When your mouse gives you problems, every task on your PC becomes harder. But I’ve got some troubleshooting tips to get that little bugger squeaking again. First, check the mouse for debris by flipping over and blowing (or using compressed air) into any holes or crevices to remove debris. Next, check the surface underneath the mouse. It should be clean and even. Remove any crumbs or dust, so your mouse won’t get clogged and experience malfunctions (see our previous “Jumping Mouse Pointer” tip here). Avoid a glossy surface that can confuse your mouse. Even a piece of paper is better than nothing.

Wireless and wired (USB) mice fluctuate in quality by brand, operating system, etc.

If you have a wireless mouse not working, then check the batteries first. Next check your distance between the computer and mouse, which usually should not be more than about two feet away to ensure a strong signal.

If you have a Bluetooth mouse, make sure to check that your Bluetooth connection is on. (If your mouse is wireless, but didn’t come with a receiver, it is probably Bluetooth.)

If you have a wired mouse, then reconnect to a different port (if available) or disconnect and reconnect (mouse is usually the green colored port).  Also, try blowing in the port or blowing it out with canned air. You can also try to connect the wired mouse to another computer. Next, try to disconnect other devices that might cause interference and troubleshoot from there. Some electronic devices (e.g. lights, fans, etc.) might also interfere with the signal.

If you have good batteries in your laptop mouse and/or the touchpad is working fine and still have malfunctions, then you can press Alt, Shift and NumLock to turn the touchpad on or off so you can troubleshoot the mouse on its own.

Still  experiencing mouse issues with the mouse? Try a restart to safe mode. (On PC, simultaneously press Ctrl, Alt, and Delete button twice; On iOS, simultaneously press and hold Command and R keys) your computer. Check  the mouse functionality. If it works in safe mode, then check for a software or driver issue. Run a file/corruption check on your computer to clear it before installing any driver software or other needed software (Refer to the mouse’s manufacturer manual/website or try the Mousinfo diagnostic tool (IntelliPoint software) at Still not working? Then you might have a defective motherboard or other hardware component and would need to take your computer to an authorized repair shop.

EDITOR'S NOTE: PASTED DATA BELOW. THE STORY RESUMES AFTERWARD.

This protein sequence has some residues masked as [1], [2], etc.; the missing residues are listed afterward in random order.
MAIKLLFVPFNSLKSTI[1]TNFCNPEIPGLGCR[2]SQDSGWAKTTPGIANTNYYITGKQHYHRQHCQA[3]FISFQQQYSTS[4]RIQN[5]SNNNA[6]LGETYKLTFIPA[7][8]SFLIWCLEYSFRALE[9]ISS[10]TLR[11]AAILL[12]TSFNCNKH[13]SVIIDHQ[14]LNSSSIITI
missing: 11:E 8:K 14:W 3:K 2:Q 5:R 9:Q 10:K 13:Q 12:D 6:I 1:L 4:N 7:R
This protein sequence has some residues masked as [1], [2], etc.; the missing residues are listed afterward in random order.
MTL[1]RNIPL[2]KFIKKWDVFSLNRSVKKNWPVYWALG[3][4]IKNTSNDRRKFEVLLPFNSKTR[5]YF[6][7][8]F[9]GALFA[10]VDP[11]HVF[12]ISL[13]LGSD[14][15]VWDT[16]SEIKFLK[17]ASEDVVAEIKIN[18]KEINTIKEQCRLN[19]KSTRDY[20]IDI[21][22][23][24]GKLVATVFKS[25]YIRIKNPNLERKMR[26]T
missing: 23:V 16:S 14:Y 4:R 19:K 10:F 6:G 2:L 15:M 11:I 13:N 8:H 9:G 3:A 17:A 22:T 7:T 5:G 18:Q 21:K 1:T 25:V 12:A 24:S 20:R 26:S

Access “Device Manager” (if you’re on Adobe’s Creative Cloud, then their Device Central program does not apply here), which can be done through the Start menu or by typing “devmgmt.msc” in the Windows Run box field (accessed by pressing Win+R), for the mouse (mice) option. Troubleshoot each mouse or remove all by selecting each. You can also right-click a selected mouse (if multiple) then select Properties to access the Driver tab where you can update drivers. You might able to restore to a previous point, which is usually a detailed procedure.

Replace the mouse as a last resort and you will be back to accurate computing in no time.

~ Michael Siebenaler